As per the National Cancer Registry Programme Report 2022, over 13 lakhs people in India suffer from cancer each year making India rank third nation-wise in the number of cancer cases across the world. The figures are not good globally as well! As per the WHO, cancer is a leading cause of death worldwide and accounted for nearly one in six deaths in the year 2020. The disease not only torments the patient but is physically, emotionally and financially draining for the family as well.
Cancer is an uncontrolled growth of cells which is caused by alterations/mutations in the cancer-related genes. These alterations in genes can either be due to hereditary or other factors such as smoking tobacco, exposure to radiation, chemical exposure, viruses etc. Currently, the standard cancer treatment includes chemotherapy or radiation therapy that has a range of side effects such as diarrhoea, anaemia, hair loss, appetite loss etc. and in certain cases, a patient succumbs to these side effects. Therefore, the researchers are now trying to identify the cancer-causing genes in an individual so that they can be offered a personalized cancer treatment regime to maximize the efficacy and minimize the side effects.
Dr Karthik Raman, Associate Professor at the Bhupat & Jyoti Mehta School of Biosciences and a core member of the Robert Bosch Centre for Data Science and Artificial Intelligence (RBCDSAI), IIT Madras and her student Malvika Sudhakar decided to work on this problem. They collaborated with Prof. Raghunathan Rengaswamy, Professor at the Department of Chemical Engineering, IIT Madras for the same. The team has come up with an AI-based tool, PIVOT,that predicts the cancer-causing genes akin to an individual. The work has been published in a reputed peer-reviewed journal Frontiers in Genetics.
“Cancer, being a complex disease, cannot be dealt with in a one-treatment-fits-all fashion. As cancer treatment increasingly shifts towards personalised medicine, such tools and models that build toward pinpointing differences between patients can be very useful,” says Dr Raman.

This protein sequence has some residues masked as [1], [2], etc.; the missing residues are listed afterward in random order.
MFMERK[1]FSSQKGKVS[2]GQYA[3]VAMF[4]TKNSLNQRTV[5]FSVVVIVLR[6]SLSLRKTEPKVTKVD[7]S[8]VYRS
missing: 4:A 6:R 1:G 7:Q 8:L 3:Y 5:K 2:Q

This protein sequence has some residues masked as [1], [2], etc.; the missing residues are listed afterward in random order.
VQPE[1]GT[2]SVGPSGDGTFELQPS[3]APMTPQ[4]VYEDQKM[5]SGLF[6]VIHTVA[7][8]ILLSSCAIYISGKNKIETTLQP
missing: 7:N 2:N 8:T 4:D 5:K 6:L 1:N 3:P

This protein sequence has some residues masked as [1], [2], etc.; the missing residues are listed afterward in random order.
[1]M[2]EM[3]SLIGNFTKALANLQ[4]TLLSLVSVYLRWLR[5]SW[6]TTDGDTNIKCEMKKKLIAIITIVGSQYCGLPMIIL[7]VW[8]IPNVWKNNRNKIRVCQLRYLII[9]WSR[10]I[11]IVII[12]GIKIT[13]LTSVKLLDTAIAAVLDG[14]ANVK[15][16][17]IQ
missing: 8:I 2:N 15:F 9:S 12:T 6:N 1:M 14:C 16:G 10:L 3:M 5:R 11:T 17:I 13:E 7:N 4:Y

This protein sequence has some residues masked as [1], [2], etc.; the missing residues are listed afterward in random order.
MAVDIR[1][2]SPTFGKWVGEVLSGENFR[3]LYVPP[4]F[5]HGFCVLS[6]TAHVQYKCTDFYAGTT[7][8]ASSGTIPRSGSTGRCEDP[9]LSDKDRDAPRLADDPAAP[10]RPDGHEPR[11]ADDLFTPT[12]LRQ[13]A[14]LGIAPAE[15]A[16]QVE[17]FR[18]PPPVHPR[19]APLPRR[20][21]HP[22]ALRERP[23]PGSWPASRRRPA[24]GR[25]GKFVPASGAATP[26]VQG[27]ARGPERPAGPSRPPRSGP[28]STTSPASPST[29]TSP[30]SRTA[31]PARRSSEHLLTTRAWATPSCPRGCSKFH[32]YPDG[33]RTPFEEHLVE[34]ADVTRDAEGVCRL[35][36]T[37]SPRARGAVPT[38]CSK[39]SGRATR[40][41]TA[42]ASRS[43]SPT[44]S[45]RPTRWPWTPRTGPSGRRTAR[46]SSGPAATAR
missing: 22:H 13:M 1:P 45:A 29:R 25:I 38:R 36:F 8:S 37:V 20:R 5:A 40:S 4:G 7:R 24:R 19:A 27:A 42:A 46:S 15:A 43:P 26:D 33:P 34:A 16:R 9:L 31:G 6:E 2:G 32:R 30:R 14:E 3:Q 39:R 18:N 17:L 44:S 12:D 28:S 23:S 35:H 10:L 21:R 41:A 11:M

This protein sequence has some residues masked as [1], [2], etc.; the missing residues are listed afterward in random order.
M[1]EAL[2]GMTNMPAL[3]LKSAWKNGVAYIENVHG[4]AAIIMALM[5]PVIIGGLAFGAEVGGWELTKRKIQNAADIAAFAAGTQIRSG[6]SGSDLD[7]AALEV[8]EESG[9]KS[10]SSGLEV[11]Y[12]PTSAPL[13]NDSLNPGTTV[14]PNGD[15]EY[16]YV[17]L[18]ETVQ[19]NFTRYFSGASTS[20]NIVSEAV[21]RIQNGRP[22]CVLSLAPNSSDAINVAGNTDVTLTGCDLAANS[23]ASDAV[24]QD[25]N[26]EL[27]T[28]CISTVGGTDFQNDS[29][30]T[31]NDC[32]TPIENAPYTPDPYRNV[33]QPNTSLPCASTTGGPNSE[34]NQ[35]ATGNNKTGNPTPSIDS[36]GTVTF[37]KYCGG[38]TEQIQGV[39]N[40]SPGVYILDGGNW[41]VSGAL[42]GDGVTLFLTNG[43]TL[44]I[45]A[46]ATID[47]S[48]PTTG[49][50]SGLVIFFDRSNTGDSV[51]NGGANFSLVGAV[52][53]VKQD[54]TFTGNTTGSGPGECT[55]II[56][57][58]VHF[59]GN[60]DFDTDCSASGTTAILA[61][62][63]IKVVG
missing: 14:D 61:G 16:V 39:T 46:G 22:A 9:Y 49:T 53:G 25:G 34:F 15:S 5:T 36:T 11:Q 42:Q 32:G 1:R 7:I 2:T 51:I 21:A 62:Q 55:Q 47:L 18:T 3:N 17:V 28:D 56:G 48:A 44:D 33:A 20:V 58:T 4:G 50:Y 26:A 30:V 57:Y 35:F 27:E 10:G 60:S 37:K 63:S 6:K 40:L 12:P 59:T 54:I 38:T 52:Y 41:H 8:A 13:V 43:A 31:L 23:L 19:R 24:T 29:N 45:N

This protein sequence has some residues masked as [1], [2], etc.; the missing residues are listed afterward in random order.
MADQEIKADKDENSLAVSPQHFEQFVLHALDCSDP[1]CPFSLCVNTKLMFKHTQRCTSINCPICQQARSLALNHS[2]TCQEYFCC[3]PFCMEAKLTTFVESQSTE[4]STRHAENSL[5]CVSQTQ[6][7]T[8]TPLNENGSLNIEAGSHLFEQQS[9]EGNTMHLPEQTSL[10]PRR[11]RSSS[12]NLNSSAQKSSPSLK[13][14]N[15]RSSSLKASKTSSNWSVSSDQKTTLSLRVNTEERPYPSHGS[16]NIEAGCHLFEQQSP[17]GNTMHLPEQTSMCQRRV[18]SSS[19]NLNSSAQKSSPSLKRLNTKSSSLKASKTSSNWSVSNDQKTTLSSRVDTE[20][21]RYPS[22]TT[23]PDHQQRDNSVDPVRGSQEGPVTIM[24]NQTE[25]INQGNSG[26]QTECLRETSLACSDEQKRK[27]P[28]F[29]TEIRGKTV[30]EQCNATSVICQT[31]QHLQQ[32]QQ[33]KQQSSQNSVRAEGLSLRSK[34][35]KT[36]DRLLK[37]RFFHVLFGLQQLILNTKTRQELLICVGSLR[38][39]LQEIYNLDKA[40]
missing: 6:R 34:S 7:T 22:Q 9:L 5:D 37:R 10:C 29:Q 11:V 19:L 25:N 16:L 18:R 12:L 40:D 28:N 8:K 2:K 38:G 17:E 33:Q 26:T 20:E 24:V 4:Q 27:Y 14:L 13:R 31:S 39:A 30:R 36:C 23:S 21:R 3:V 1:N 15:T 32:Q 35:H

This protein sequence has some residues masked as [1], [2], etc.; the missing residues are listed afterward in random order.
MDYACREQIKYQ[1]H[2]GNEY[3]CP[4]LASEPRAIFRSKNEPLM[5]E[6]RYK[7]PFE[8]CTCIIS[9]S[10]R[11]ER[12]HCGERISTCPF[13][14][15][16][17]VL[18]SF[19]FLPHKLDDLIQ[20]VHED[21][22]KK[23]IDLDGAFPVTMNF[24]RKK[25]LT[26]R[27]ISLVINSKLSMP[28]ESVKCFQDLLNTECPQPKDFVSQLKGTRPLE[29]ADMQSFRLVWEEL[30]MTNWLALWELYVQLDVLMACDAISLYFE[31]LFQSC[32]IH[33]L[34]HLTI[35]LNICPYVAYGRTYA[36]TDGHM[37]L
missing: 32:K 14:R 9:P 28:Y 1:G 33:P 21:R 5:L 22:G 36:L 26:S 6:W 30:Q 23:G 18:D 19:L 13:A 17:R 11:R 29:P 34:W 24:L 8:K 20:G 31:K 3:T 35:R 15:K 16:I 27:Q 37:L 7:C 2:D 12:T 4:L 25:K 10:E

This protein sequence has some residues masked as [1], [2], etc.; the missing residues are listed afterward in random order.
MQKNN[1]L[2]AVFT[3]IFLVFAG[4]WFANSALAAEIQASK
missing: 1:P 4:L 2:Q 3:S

The gene prediction by tool is based on a supervised machine learning model that utilizes information on mutations, expression of genes, copy number variation in genes and perturbations in the biological network due to an altered gene expression to predict the cancer causing genes in a patient.
The tool classifies genes as tumour suppressor genes, oncogenes or neutral genes. The tool was able to successfully predict both the existing oncogenes and tumour-suppressor genes like TP53, PIK3CA etc. and new cancer-related genes such as PRKCA, SOX9 and PSMD4.
Although, there does exist tools that identify personalized cancer genes, however, they use unsupervised learning method and predicts based on the presence and absence of mutations in cancer-related genes. This study, however, is the first one to use the supervised learning method by applying gene-based labelling that is cancer-specific. This new model also takes into account the functional impact of the mutations while making predictions.
“The research area of precision medicine is still at a nascent stage. PIVOT helps push these boundaries and presents prospects for experimental research based on the genes identified,” says Malvika Sudhakar, lead author of the study.
Researchers are currently building AI prediction models for three different types of cancer i.e., breast invasive carcinoma, colon adenocarcinoma, and lung adenocarcinoma but intend to extend it further to many more cancer types. The team is also working on a list of personalized cancer-causing genes that can help in identifying the suitable drug for patients based on their personalized cancer profile.
Malvika Sudhakar, Raghunathan Rengaswamy and Karthik Raman
Malvika Sudhakar, Raghunathan Rengaswamy and Karthik Raman, Multi-Omic Data Improve Prediction of Personalized Tumor Suppressors and Oncogenes. In Frontiers in Genetics,13:854190.
Machine learning, Driver genes, Personalized driver genes, Cancer genomics, PIVOT